Visual Storytelling and Independent Publishing: An Interview with Yumi Goto
The Reminders Photography Stronghold co-founder discusses reaching an audience through art books, and the value of a broad view of the photographic genre
Yumi Goto is an independent arts curator and researcher who has – since 1997 – worked in photography, at first collaborating with photographers via the Internet to distribute the e-publication pdfx12. In 2012 she co-founded the Reminders Photography Stronghold, a photographic space in downtown Tokyo focused on a broad spectrum of photographic activity – from holding exhibitions to providing grants, promoting independent book-making and providing artists with creative space.
Goto will speak during the forthcoming 5-day Tokyo masterclass in Tokyo, led by Jim Goldberg and Alessandra Sanguinetti, which will focus on visual storytelling, editing, sequencing and zine making. Here Goto discusses her route into curation, the importance of self-publishing to photographers’ practices and the rewards of a hands-on approach to photography.
Early in your career you worked with PDF publications, which you shared around in those formative days of the Internet. How did you go from that online mode of curation to running a physical space for photography?
I started my photographic career in 1997, helping my husband, who is a photographer. We were still working in an analogue era back then. But later, as the Internet was beginning to be more accessible, it was becoming possible for individuals to create stories online. I extended the role I had with my husband to work with others: and in 2007 I started curating portfolios in partnership with photographers online in PDF format.
Those were early days – I worked with Mikhael Subotzky, before he joined Magnum for example. He was once a contributor to the monthly online portfolio series, pdfx12. I was working in a mobile way – not only in Japan, but moving around, and making use of the internet.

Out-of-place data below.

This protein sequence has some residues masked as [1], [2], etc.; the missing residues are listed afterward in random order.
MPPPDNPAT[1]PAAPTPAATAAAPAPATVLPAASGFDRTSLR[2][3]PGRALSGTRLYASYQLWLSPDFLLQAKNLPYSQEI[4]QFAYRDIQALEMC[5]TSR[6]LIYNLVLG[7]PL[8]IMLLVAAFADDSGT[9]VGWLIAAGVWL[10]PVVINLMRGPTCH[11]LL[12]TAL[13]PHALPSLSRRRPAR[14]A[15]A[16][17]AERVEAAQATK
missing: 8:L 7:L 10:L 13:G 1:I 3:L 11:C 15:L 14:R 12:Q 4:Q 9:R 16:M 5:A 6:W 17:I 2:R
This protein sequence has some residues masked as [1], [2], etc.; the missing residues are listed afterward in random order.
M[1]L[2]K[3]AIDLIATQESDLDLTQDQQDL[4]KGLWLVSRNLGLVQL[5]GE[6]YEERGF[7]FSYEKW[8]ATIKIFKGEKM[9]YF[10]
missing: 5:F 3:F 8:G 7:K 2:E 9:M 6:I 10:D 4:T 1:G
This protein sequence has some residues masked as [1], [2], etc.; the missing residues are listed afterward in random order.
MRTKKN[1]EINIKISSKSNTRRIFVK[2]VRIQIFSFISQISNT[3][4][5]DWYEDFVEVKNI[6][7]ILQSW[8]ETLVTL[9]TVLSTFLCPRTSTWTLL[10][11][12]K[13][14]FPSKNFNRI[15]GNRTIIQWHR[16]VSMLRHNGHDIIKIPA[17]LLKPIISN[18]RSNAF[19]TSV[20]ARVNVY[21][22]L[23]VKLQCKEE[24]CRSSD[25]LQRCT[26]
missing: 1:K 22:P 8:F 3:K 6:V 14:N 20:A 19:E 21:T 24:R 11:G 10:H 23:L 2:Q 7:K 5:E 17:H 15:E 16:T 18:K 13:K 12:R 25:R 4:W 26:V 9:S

However, I was starting to get a bit tired of working in cyberspace. In 2011, when I was in Bangkok, the Great East Japan earthquake and tsunami hit. At that time my mother and husband’s mother were also very ill, so we decided to go back home, but we were not just going back for the family, we also wanted to create a physical space for our work. In 2012 we – along with photographer friends who helped a lot – set up the Reminders space. We held our first exhibition in November 2012.
The idea was to make a space that was really for photographers. The gallery space is located downtown, and some people felt it was a bit inconvenient. For me the location didn’t matter too much. What was important was the size of the space, and that we really wanted to live in it – with the gallery downstairs and house upstairs. Since we were offering something different and unique people came, regardless of the distance.
Was the space always intended to host and support a variety of activities, as well as acting as a gallery?
Yes. We offer the space for photographers to showcase their work in for free. Alongside the gallery space we have, for example, the Reminders Grant. Interestingly the first grantee was Diana Markosian, in 2013. Since then we have had 19 other grantees. We also have a photobook library which is open to the public.
We did really want to have that physical space to exhibit work within. However, we didn’t want to just show photographs and exhibit work for purely aesthetic reasons – we wanted to work with photographers who were storytellers creating documentary work. I was still thinking, as curator, that having some pictures on a wall is nice – but I was also kind of frustrated. I wanted to do something more…
So you were thinking about how to take documentary photography beyond the limits of traditional displays or exhibitions?
Yes. I participated in a Dutch photo festival, Noordelicht. While there I dropped by a book-making workshop in The Hague and met the Belgian artist and visual story-teller Jan Rosseel. He told me that he had finished his graduation project and made a book of it, when he told me the story of this book I was amazed.
He had made 28 copies of the book, Belgian Autumn. That specific number – 28 – was taken from the subject matter itself: the book was about Belgium in the 1980s, specifically about a gang (who came to be known as ‘The Gang of Nivelles’ or ‘The Crazy Brabant Killers’) that committed a series of increasingly violent robberies around the area of Brussels. 28 people were eventually killed in these robberies. One of those victims was the artist’s own father. The case has never been solved. Rosseel brought me the last remaining copy of the first 28 books. It has since been re-released in larger number and a different format by the Belgian publisher, Hannibal Publishing, which included new materials added after further research.
It was really the type of format I was looking at becoming involved with. It was not only photography: the work included research, documents, and he had recreated images and scenes from eye-witness accounts.
Do you think that sort of photobook allows for greater flexibility in telling complex stories?